high, the concrete was returned to the mixer, mixed for an additional minute and additional water reducer added until
workability appeared sufficient. The slump flow test was again performed. If the concrete was satisfactory, it was then
remixed for an additional minute before casting. Otherwise, it was discarded and the mix attempted again with more or
less water reducer. The material was cast into eighteen 75X150 mm cylinders and three 100X200 mm cylinders in two
lifts without mechanical vibration. Light shaking was allowed as the only method of consolidation.The cylinders were
immediately covered with plastic wrap and left undisturbed for 24 h at 25 degree C in the ambient laboratory
environment. The cylinders were then demolded. Each mix was then evaluated using slump flow, compressive strength,
chloride penetration coefficient, water absorption, and gas permeability testing as basic indicators of
workability,mechanical strength, and durability properties (Celik et all, 2014).
VIII.

EXPERIMENTAL METHODS MIXING OF MBP

A total of 12 concrete mixtures were prepared having a constant water/powder ratio of 0.4 and total powder of 475
kg/m3. The control mixture included only OPC as the binder while the remaining mixtures incorporated (OPC + MP)
cementitious blends in which the OPC was replaced with MP. The replacement ratios for MP were 10%, 15%, 20%, 30%
and 40% by mass of total cementitious materials. The mixing procedure and time are very important, thus the
mixing process was kept constant for all concrete mixtures. The batching sequence consisted of homogenising the
powder and aggregates for 30 s in a rotary planetary mixer, then adding 70% of water and mixed for 1 min. Thereafter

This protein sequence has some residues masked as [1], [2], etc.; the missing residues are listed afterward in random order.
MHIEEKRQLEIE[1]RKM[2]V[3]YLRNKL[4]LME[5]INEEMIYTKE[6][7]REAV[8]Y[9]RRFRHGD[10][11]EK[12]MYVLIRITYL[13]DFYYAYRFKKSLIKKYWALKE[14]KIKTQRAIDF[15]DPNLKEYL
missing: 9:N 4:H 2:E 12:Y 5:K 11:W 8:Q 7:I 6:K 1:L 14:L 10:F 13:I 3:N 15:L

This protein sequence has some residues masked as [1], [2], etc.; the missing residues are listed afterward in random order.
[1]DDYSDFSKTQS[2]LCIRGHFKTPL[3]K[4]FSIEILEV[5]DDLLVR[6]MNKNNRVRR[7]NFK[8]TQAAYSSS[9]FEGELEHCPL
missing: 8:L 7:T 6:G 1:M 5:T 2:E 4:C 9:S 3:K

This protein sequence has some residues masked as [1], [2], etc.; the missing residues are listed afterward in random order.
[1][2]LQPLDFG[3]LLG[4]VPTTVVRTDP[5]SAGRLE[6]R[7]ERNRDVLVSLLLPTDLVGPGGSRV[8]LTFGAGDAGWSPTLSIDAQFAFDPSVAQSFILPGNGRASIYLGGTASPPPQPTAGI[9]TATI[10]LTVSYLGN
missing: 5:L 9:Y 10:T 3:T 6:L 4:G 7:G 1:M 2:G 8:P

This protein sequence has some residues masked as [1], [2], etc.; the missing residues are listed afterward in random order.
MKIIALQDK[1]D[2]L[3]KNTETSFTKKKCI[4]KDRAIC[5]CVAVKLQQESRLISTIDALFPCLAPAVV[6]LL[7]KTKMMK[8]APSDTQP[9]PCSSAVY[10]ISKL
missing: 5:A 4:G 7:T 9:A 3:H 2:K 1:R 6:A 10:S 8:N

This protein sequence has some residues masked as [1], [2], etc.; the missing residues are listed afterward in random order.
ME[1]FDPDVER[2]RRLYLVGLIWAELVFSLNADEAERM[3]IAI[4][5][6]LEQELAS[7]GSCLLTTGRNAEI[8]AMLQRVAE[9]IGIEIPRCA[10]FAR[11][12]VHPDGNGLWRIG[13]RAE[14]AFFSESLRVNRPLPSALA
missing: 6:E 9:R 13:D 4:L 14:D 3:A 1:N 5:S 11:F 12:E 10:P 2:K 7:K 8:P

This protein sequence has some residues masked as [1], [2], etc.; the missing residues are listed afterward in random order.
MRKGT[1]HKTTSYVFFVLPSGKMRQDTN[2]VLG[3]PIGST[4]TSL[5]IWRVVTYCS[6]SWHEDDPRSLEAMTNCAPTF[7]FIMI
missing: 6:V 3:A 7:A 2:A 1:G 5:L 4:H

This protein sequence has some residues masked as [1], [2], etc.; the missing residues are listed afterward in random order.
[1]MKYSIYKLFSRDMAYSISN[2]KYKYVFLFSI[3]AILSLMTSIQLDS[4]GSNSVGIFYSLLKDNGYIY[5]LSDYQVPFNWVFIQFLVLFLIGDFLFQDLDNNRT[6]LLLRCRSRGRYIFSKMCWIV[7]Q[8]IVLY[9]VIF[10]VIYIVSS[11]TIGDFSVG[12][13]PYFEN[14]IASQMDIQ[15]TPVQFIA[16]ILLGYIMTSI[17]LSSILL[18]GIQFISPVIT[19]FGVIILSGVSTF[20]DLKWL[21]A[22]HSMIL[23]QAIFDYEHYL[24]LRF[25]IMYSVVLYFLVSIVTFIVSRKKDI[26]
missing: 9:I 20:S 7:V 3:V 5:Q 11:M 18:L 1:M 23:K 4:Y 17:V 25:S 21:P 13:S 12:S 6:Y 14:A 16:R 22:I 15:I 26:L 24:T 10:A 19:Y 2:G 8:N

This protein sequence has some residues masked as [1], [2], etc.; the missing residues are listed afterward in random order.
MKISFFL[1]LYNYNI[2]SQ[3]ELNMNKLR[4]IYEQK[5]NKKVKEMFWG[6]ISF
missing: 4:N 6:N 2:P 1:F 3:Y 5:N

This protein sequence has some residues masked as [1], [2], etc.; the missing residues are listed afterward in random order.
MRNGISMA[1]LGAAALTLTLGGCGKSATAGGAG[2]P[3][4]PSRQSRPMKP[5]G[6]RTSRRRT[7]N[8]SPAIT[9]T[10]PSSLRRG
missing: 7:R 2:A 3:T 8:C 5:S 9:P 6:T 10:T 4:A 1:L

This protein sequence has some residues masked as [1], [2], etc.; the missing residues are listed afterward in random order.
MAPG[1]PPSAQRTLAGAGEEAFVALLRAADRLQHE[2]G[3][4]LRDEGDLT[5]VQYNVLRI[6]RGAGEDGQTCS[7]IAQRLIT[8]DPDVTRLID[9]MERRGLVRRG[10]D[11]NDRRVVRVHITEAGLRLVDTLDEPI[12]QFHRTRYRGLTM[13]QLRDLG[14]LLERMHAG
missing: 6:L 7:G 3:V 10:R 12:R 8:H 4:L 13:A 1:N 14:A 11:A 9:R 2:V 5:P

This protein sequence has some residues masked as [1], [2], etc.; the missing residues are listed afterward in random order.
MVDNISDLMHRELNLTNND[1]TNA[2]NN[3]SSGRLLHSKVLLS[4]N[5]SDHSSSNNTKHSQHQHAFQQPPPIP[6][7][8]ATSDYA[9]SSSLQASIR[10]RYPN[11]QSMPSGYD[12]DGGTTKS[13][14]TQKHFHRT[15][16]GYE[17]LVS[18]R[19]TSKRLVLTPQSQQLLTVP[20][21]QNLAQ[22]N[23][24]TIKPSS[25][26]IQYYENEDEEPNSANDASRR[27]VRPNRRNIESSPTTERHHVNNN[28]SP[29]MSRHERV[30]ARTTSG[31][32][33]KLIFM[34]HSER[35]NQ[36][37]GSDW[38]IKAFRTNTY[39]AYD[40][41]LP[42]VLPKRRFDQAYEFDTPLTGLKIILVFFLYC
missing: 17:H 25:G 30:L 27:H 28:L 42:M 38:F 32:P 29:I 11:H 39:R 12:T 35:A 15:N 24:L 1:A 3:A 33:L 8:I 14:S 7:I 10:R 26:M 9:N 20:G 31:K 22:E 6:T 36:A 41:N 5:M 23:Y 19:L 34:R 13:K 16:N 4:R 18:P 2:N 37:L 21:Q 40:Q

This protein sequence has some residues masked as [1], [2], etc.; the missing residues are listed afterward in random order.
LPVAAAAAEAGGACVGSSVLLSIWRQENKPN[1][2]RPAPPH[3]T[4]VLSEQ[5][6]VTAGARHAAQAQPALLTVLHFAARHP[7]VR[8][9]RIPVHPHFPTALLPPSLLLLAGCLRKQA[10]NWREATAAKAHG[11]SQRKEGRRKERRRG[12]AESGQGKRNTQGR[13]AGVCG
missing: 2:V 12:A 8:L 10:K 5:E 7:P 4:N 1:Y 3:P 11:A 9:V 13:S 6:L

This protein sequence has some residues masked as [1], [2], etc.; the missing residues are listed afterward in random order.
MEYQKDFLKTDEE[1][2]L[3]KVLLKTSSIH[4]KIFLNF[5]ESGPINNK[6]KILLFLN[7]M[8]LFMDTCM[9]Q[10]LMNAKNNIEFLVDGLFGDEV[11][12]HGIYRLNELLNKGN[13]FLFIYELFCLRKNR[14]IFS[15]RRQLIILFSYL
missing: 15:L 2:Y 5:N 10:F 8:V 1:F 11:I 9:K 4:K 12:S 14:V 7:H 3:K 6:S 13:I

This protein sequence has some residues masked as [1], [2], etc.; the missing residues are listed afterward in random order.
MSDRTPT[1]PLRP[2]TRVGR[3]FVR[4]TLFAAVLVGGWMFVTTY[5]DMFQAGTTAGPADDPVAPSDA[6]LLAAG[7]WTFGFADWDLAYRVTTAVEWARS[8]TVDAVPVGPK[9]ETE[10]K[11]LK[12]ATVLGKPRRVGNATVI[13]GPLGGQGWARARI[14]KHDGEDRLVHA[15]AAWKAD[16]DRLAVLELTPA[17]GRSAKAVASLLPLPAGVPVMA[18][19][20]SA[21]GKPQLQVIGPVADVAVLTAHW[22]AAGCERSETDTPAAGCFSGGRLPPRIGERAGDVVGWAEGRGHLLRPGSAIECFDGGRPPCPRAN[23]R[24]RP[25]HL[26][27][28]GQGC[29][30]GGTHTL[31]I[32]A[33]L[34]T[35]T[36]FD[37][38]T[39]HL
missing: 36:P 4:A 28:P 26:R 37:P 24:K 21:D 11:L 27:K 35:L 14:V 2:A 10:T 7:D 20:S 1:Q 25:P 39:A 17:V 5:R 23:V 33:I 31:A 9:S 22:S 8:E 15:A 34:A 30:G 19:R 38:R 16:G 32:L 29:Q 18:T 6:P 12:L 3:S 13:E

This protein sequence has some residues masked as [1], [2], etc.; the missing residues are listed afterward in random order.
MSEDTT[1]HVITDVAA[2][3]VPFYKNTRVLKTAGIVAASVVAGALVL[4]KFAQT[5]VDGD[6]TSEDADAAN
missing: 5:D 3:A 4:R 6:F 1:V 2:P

remaining water (30%) with SP was introduced, and the concrete was mixed for 5 min, then the mixing was stopped for

DOI: 10.15680/IJIRSET.2015.0401014

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ISSN(Online): 2319 - 8753


ISSN (Print) :2347 - 6710

International Journal of Innovative Research in Science,


Engineering and Technology
(An ISO 3297: 2007 Certified Organization)

Vol. 4, Issue 1, January 2015

2 min and again the concrete was further mixed for 30 s before it was discharged from the mixer (A.S.E. Belaidi et al,
2012).
IX. RESULTS AND DISCUSSIONS
1.
Limestone powder has a greater surface area than RHA, and the smooth texture and spherical shape of the LS
particles are also important in determining the workability characteristics.
2.
The use of Limestone Powder is intended to enhance the particle distribution of the powder skeleton, reducing
interparticle friction and ensuring greater packing density.
3.
Mixtures containing more limestone powder had lower waterbinder ratios and unit weights. The water
binder ratio controls the amount of free space in the system in terms of void volume and the amount of fine material
required to fill the voids. Void filling in packed systems may improve the particle arrangement, ensuring better water
distribution and adequate fluidity.
4.
However, substantial increases in viscosity and unit weight occur at the concentration at which close packing
is reached.
5.
With suitable proportions of limestone powder, the compressive strength was increased can increases the
strength, mostly due to the micro-filling ability and pozzolanic activity of RHA. The calcium carbonate in LS reacts
very little with cement hydrates, and improvement in strength are essentially due to void filling and acting as nucleation
sites for cement hydrate crystals, mechanically improving the microstructure of the bulk paste matrix and transition
zone and leading to increased compressive strength (Gritsada Sua-iam et al, 2013)
6.
The use of MP increased remarkably the slump flow diameters of mortars.
7.
Control OPC mortar gave a slump flow value of 287 mm whereas mortars made with cement gave slump
values ranging from 293 to 308 mm and hence in the limit(250300 mm).